As I recall, I was completely baffled by 8th grade algebra. Geometry, which I took in the 9th grade, was a snap!! Kids who had sailed through algebra couldn't, for the most part, make heads or tails out of geometry. Go figure!!
If you'll allow me to brag a bit, I am brilliant. It's just that math is not my strong suit. That's part of the reason my marriage has lasted so long. Bud is an accountant/attorney. I translate things for him & check his spelling & he does all my math. For those of you who might say we don't have a brain between us, you're wrong; we have one!! (Also, he gives me his avocados & olives & he gets all my mushrooms.)
I dug up this collection at Curiosity.com of mathematical cheat codes to divide your multiplication woes in half:
Figuring out a percentage: You can always switch the numbers when finding a percentage. This trick won't always make it easier, but it's a nice thing to keep in your pocket just in case. So 36% of 50 is the same as 50% of 36: 18. And 18% of 200 is the same as 200% of 18: 36. Now that's a good way to impress a date.
Multiplying by 11: Multiplying 11 by 1–10 is a piece of cake. But after that, it gets tricky. Here's what you do to multiply it by a 2-digit number, say, 35. First, separate the two digits with a blank: 3_5. Then add them together and fill in the blank: 385. There's your answer! If the digits add up to 10 or larger, just carry the one — it's not 6115, it's 715.
Multiplying numbers that are just under 100: If you need to multiply two numbers that are close to 100 (or any power of 10), try this trick. We'll use 99 x 96. First, figure out the difference between those numbers and 100 (1 and 4, respectively). Then subtract one of those numbers from the starting number it doesn't correspond with (so 99 - 4, or 96 - 1).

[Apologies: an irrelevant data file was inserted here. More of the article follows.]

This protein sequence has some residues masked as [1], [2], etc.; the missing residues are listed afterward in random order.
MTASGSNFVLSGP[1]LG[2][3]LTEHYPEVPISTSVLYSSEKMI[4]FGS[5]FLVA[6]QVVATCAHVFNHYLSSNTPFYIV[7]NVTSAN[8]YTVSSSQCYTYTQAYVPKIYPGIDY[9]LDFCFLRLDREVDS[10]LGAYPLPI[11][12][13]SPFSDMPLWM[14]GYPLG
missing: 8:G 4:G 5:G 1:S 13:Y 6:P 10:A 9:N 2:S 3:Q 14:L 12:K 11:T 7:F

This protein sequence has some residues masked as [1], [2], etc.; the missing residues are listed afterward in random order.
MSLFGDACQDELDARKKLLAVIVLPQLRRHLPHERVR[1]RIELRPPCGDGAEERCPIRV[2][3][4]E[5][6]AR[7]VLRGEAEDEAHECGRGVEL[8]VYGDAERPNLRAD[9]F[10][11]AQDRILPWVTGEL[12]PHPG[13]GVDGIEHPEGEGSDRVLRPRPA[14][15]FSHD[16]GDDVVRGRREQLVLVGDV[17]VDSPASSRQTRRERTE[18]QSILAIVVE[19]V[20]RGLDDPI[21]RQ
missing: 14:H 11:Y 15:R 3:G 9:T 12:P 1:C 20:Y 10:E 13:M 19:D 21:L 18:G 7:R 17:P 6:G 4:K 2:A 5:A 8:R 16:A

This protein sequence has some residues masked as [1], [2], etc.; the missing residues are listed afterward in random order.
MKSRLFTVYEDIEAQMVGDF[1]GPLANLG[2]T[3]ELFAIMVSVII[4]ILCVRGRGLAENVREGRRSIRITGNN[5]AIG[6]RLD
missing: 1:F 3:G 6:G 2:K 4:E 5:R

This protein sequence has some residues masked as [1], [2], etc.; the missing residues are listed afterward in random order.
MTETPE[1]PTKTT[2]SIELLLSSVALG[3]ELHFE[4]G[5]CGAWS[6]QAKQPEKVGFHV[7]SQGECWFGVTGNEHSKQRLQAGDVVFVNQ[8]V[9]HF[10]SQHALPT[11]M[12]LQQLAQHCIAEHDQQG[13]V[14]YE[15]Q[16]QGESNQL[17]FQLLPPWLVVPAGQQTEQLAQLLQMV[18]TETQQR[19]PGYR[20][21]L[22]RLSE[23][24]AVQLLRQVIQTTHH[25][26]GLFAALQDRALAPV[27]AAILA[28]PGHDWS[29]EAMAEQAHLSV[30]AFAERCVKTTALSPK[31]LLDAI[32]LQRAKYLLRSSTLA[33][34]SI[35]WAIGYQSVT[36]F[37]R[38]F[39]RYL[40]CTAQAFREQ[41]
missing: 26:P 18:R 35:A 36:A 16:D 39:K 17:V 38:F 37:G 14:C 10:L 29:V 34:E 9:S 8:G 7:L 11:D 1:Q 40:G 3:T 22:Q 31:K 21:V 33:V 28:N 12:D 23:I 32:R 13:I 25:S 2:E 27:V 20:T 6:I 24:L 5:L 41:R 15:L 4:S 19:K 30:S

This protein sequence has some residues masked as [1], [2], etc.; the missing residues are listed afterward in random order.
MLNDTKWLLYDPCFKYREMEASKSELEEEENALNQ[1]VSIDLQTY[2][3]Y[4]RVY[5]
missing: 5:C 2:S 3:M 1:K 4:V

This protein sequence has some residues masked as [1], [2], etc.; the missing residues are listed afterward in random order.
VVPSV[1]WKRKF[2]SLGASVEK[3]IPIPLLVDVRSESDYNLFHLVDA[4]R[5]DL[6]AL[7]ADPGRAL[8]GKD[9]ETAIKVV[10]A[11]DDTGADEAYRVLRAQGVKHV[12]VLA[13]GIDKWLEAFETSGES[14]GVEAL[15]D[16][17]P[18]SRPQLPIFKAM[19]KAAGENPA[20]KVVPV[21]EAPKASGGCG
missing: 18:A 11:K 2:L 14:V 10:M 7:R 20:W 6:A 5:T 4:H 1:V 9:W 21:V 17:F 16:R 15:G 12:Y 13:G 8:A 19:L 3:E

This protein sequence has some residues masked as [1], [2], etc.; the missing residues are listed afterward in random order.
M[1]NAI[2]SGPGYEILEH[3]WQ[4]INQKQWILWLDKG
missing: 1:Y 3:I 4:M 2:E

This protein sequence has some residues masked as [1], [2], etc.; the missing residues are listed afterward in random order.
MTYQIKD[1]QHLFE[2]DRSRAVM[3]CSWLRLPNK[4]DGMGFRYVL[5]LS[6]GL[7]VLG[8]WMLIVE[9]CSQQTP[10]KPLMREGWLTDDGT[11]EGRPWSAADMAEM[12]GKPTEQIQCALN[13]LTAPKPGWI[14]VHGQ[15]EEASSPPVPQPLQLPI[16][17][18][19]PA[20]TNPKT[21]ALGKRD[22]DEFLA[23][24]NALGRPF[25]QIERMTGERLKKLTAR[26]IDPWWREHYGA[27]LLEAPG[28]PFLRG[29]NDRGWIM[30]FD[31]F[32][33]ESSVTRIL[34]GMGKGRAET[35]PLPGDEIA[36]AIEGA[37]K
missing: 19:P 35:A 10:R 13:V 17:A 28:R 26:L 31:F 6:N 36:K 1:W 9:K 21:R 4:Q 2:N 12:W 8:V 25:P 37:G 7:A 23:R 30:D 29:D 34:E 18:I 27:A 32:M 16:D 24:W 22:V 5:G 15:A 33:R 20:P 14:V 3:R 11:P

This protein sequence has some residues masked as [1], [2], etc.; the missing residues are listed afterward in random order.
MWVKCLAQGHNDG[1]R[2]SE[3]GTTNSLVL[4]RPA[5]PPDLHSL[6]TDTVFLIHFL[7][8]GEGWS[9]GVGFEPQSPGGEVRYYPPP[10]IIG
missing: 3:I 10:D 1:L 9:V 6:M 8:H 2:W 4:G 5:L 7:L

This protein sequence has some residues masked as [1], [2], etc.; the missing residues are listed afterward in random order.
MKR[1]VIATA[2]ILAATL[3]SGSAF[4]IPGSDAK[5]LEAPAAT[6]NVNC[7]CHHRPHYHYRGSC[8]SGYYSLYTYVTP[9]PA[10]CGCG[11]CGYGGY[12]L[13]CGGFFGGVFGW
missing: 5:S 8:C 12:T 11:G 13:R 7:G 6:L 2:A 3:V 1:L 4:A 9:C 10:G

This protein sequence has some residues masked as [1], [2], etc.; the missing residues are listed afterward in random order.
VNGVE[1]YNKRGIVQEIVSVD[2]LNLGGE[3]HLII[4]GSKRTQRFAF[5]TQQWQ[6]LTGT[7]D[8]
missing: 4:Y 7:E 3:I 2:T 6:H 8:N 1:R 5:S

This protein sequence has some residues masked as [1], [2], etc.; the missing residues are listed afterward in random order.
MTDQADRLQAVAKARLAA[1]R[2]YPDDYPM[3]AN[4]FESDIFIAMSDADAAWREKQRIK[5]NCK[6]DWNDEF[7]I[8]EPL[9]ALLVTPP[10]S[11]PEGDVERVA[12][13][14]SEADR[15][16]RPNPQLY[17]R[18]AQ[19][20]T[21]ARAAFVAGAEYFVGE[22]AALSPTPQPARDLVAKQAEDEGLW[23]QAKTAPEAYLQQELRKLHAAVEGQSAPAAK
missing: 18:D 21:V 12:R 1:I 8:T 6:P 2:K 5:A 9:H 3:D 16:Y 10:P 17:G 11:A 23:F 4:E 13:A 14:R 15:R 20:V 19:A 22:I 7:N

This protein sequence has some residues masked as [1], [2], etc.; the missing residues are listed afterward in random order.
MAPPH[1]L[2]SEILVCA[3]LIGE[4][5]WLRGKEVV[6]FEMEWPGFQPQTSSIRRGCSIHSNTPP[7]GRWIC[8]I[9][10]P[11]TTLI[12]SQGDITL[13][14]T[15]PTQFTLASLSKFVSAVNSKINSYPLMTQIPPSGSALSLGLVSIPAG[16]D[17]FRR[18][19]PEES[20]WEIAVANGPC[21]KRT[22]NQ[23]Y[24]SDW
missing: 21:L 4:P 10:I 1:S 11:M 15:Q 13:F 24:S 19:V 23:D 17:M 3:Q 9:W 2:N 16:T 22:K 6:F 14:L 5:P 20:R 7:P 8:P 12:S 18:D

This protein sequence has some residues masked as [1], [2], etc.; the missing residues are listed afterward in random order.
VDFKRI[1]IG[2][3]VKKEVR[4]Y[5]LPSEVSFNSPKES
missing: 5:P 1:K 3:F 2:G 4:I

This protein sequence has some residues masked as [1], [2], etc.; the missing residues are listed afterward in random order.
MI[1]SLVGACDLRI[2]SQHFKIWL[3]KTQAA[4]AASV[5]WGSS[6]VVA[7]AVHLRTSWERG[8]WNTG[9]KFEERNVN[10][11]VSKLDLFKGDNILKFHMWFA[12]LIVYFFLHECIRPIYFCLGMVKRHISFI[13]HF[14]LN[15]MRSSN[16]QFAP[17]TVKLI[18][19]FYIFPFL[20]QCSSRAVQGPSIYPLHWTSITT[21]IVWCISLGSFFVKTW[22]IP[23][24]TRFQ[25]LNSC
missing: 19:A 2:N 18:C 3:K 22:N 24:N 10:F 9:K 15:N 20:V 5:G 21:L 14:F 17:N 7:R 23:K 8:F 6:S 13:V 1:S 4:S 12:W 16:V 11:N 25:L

Whichever number you start with, you'll wind up with the same answer, in this case, 95. Those are the first two digits of the answer. The second two digits you get by multiplying the differences from 100 (the 1 and 4). So 1 x 4 = 4, and there you have your answer: 9,504.
Some math jokes from rd.com:
The problem with math puns is that calculus jokes are all derivative,
trigonometry jokes are too graphic, algebra jokes are usually
formulaic, and arithmetic jokes are pretty basic.
Here’s some advice: At a job interview, tell them you’re willing to
give 110 percent. Unless the job is a statistician.
Q: Did you hear about the mathematician who’s afraid of negative numbers?
A: He will stop at nothing to avoid them.
Q: Did you hear the one about the statistician?
Q: How do mathematicians scold their children?
A: “If I’ve told you n times, I’ve told you n+1 times…”
Infinitely many mathematicians walk into a bar. The first says, “I’ll
have a beer.” The second says, “I’ll have half a beer.” The third says,
“I’ll have a quarter of a beer.” Before anyone else can speak, the
barman fills up exactly two glasses of beer and serves them. “Come
on, now,” he says to the group, “You guys have got to learn your
With the Ark settled safely after the flood, Noah opens the doors
and commands the animals, “Go forth and multiply!” All the
animals depart the Ark, except for two snakes in the back. Noah
proclaims again, “Go forth and multiply,” yet the snakes stay put.
Perturbed, Noah finally asks them, “Why have you not followed my
command?” The snakes flicker their tongues and answer, “We can’t
multiply, Noah—we’re Adders.”
Q: Why should the number 288 never be mentioned?